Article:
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Google's Project Nightingale Raises Health Data Privacy Concerns


Google has access to tens of millions more health records.


Photo/Thumb have been modified. Courtesy of greenbutterfly - stock.adobe.com.

An ongoing collaboration between Google and Ascension, dubbed Project Nightingale and formally announced this week, has allowed the tech giant to access tens of millions of patients’ health records, raising privacy concerns.

Although Project Nightingale began quietly last year when Google and the St. Louis-based, 2,600-hospital health system formed a relationship to share patient data, the organizations officially announced the partnership on Monday.

The project grants Google employees access to patients’ protected health information, including lab results, doctor diagnoses and hospitalization records — essentially a complete health history, including patient names and dates of birth.

Google will use the data to design new artificial intelligence and machine-learning software to zero in on individual patients to suggest changes to their care, while providing its cloud services and G Suite tools to Ascension, according to Tariq Shaukat, M.S., president of industry products and solutions at Google Cloud.

“By working in partnership with leading healthcare systems like Ascension, we hope to transform the delivery of healthcare through the power of the cloud, data analytics, machine learning and modern productivity tools — ultimately improving outcomes, reducing costs and saving lives,” said Shaukat.

As part of the collaboration, Ascension will transition to Google’s Cloud platform and Google’s G Suite productivity and collaboration tools. Leveraging Google Cloud, Ascension aims to focus on data integration, privacy and security, compliance and network and system connectivity. G Suite will be used to improve secure, real-time communication and collaboration.

“As the healthcare environment continues to rapidly evolve, we must transform to better meet the needs and expectations of those we serve as well as our own caregivers and healthcare providers,” said Eduardo Conrado, MBA, executive vice president of strategy and innovations at Ascension. “Doing that will require programmatic integration of new care models that are part of the everyday experience of those we serve.”

Ethical Concerns with Google Having Access to More Health Data

The Wall Street Journal reported that some Ascension employees have raised ethical and privacy concerns over the data sharing because physicians and patients were not made aware of the exchange. But, according to privacy and health IT experts, Project Nightingale is permissible under the Health Insurance Portability and Accountability Act (HIPAA) of 1996 because the law allows hospitals to share data with business partners without telling patients if the data are used to help the covered entity carry out its healthcare functions.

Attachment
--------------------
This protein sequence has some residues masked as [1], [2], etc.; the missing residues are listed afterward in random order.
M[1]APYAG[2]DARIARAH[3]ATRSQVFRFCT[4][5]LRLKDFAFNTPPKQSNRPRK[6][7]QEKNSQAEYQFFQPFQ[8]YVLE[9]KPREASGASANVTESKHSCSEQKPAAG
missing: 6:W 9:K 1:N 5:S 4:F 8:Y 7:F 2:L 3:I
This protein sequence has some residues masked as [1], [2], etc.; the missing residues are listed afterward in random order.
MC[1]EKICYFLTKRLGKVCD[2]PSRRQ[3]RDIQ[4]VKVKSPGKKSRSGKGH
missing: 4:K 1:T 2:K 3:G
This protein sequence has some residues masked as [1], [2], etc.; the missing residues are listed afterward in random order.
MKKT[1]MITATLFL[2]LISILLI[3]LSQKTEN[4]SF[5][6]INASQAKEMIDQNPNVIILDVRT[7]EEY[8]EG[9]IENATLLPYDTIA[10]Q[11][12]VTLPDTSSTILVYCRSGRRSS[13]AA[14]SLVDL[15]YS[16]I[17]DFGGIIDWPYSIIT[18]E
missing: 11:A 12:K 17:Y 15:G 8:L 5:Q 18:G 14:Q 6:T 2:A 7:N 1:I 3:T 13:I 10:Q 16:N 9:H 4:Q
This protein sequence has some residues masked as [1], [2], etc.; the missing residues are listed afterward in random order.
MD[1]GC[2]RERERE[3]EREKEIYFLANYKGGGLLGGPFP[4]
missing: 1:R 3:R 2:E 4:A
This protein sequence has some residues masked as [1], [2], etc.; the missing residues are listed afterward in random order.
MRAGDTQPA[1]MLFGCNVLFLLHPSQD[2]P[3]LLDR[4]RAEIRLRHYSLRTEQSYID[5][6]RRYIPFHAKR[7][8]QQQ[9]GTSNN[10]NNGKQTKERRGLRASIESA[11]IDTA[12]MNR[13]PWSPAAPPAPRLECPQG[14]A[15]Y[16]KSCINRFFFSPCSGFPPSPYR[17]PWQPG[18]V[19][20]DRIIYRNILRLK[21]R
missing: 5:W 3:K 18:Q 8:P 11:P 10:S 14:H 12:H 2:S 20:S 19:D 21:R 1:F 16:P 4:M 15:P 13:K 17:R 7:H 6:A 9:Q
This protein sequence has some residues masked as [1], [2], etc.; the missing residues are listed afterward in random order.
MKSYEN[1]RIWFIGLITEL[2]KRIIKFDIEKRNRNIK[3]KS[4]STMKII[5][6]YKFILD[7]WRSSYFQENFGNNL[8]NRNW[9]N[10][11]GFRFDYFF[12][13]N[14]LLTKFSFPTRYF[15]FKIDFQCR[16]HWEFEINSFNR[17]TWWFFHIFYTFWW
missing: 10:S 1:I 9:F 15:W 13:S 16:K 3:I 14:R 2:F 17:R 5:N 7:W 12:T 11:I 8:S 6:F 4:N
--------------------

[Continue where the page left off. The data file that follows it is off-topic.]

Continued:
Still, industry experts expressed concerns over Google having access to even more patient health data and what the company is going to do with the information.

“The real question is what happens with the data after they are shared with Google,” John Lynn, founder of HealthcareScene.com, said in a written statement to Inside Digital Health™. “If they are just used for the health system that shared the data with Google, then that is a very appropriate use of the data. The problem is that most people suspect, though there hasn’t been proof, that Google is going to use (the data) beyond just Ascension.”

Ascension said that the collaboration is HIPAA-compliant and underpinned by data security and protection.

“How can Ascension ensure that people employed by a third party that is built on personal data will adhere to Ascension’s data policies?” Colin Bastable, CEO of Lucy Security, said in a written statement to Inside Digital Health™.

The estimated 50 million records can be viewed by employees of Alphabet, Google’s parent company, including some employees of Google Brain, a research science division.

“At the end of the day, most patients have said that they’re fine with hospitals and health systems sharing their data when (the information) is going to benefit them or even benefit society as a whole,” Lynn said. “What patients don’t like is when their data are shared in secret. Then there’s fear that (the data) are being used for nefarious things such as insurance companies discriminating against us based on our health history.”

The collaboration has led to an investigation by the Office for Civil Rights to "seek to learn more information about this mass collection of individuals' medical records to ensure that HIPAA protections were fully implemented," said the agency's director, Roger Severino, J.D., according to a report from The Wall Street Journal.

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